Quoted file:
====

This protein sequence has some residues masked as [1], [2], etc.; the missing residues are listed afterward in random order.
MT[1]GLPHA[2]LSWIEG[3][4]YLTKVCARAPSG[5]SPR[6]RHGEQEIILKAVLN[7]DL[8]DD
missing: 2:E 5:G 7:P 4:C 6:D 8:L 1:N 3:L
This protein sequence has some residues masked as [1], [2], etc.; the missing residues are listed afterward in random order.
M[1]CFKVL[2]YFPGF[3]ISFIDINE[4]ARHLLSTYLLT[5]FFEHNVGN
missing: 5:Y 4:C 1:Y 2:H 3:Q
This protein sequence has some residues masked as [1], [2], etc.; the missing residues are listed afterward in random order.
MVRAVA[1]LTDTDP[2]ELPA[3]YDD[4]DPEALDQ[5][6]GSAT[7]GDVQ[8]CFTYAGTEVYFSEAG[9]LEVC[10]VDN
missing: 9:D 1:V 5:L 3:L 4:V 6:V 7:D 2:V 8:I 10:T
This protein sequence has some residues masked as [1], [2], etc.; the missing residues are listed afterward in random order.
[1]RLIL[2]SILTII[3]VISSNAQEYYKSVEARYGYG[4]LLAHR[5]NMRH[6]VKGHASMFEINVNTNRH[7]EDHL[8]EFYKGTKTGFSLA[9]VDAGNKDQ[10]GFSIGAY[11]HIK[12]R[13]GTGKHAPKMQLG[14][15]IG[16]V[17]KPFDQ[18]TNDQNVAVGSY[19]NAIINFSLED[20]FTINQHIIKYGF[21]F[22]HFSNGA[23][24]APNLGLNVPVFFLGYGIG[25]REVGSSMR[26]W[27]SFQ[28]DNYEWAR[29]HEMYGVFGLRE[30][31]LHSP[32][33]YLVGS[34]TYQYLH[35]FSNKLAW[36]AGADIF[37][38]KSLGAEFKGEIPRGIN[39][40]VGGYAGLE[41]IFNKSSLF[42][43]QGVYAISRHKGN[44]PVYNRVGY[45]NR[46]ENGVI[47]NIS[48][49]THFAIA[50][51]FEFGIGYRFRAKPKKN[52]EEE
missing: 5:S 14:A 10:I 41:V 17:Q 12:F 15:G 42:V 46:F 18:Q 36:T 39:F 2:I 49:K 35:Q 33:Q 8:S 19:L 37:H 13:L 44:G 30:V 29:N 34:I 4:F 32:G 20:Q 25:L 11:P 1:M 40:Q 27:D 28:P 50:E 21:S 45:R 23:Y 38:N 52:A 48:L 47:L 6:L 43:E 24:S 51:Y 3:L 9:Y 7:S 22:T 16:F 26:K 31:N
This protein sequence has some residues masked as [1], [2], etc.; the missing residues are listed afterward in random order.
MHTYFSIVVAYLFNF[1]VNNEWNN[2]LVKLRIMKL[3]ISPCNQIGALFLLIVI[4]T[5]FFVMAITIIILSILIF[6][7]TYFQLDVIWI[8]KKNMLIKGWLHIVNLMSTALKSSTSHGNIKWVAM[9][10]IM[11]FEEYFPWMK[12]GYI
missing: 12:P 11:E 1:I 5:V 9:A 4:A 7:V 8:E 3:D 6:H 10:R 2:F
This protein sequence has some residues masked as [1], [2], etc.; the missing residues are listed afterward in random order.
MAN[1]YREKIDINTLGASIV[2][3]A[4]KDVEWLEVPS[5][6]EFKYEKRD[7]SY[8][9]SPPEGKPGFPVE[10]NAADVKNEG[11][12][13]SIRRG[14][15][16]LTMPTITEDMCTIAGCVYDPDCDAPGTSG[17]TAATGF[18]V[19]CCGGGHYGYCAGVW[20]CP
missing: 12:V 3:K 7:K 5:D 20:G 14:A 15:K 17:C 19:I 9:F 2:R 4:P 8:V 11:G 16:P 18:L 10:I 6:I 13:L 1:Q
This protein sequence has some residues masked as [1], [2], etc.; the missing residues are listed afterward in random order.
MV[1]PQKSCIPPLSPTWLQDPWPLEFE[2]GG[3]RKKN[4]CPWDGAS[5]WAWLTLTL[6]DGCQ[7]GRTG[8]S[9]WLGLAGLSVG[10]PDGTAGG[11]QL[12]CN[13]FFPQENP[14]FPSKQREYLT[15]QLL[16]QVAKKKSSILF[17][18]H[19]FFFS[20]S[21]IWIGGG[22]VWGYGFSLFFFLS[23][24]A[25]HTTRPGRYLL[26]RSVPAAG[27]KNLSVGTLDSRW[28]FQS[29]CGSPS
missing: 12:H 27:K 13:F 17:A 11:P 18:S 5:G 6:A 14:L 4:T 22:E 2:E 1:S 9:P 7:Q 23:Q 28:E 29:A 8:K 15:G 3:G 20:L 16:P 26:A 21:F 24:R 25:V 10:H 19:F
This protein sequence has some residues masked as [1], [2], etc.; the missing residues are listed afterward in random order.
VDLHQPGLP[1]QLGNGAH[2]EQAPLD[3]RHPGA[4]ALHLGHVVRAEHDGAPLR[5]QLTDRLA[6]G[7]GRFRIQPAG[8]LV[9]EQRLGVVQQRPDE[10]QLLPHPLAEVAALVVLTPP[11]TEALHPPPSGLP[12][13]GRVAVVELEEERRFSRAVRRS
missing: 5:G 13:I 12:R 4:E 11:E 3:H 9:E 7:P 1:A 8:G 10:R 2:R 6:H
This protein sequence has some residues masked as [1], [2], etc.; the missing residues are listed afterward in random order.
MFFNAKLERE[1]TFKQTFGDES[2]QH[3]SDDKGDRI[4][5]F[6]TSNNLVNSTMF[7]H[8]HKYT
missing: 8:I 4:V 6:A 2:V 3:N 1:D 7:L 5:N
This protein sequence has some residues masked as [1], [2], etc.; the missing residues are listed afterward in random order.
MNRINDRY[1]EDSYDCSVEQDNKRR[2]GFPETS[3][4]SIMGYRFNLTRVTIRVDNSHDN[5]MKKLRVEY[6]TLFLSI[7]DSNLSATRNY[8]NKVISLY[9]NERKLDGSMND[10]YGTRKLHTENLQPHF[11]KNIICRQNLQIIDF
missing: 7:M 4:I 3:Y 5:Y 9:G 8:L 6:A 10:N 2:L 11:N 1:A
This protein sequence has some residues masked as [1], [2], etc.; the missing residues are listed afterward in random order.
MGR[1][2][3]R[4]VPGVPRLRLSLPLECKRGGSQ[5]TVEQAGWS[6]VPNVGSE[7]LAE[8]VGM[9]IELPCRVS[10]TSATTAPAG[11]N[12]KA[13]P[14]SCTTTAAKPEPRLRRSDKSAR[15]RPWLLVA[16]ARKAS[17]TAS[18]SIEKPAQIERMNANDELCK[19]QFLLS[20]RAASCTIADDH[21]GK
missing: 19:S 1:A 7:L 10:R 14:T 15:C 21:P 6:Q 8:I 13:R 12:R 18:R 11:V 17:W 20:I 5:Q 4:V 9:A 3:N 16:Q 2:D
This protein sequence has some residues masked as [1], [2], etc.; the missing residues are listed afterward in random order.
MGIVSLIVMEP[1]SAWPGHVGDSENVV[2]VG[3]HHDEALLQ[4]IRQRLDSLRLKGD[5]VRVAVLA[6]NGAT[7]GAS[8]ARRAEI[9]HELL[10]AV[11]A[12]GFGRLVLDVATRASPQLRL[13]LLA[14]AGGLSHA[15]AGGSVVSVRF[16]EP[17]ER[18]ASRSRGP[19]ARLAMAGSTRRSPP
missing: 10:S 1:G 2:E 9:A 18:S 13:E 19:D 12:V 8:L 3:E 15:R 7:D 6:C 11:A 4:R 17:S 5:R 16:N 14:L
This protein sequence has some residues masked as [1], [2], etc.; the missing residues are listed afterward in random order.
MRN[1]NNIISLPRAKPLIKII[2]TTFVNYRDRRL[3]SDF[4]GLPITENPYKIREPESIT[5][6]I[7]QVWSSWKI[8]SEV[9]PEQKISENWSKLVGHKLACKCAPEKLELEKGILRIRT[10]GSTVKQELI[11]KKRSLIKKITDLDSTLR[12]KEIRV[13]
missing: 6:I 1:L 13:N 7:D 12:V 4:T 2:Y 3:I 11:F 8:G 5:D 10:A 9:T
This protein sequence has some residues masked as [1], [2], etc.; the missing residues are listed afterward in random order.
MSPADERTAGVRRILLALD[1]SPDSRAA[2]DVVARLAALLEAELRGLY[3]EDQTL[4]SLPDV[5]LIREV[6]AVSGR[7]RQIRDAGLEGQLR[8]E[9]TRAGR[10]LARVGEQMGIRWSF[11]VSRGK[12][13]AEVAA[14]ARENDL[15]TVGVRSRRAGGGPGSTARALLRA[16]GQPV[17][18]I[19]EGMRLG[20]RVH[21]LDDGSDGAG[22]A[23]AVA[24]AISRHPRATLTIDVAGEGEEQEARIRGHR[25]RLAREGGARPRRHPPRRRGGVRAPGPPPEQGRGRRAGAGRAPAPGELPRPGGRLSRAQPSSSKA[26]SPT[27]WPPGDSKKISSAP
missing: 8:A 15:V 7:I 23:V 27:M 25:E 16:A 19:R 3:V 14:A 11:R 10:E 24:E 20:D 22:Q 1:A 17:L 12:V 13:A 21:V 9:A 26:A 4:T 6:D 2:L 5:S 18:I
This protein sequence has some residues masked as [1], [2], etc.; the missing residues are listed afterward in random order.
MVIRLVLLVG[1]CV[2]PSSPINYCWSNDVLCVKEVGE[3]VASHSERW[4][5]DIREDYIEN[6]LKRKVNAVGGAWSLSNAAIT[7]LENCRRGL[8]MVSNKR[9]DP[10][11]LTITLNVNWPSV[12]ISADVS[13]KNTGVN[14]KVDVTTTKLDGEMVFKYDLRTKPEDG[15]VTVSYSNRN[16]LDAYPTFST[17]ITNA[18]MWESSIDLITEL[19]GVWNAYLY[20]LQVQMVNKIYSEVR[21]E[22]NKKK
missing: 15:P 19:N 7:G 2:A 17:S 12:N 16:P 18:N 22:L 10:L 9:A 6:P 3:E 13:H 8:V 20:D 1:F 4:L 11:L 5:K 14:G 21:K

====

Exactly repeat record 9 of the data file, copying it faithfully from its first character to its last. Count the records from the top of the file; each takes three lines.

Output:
This protein sequence has some residues masked as [1], [2], etc.; the missing residues are listed afterward in random order.
MFFNAKLERE[1]TFKQTFGDES[2]QH[3]SDDKGDRI[4][5]F[6]TSNNLVNSTMF[7]H[8]HKYT
missing: 8:I 4:V 6:A 2:V 3:N 1:D 7:L 5:N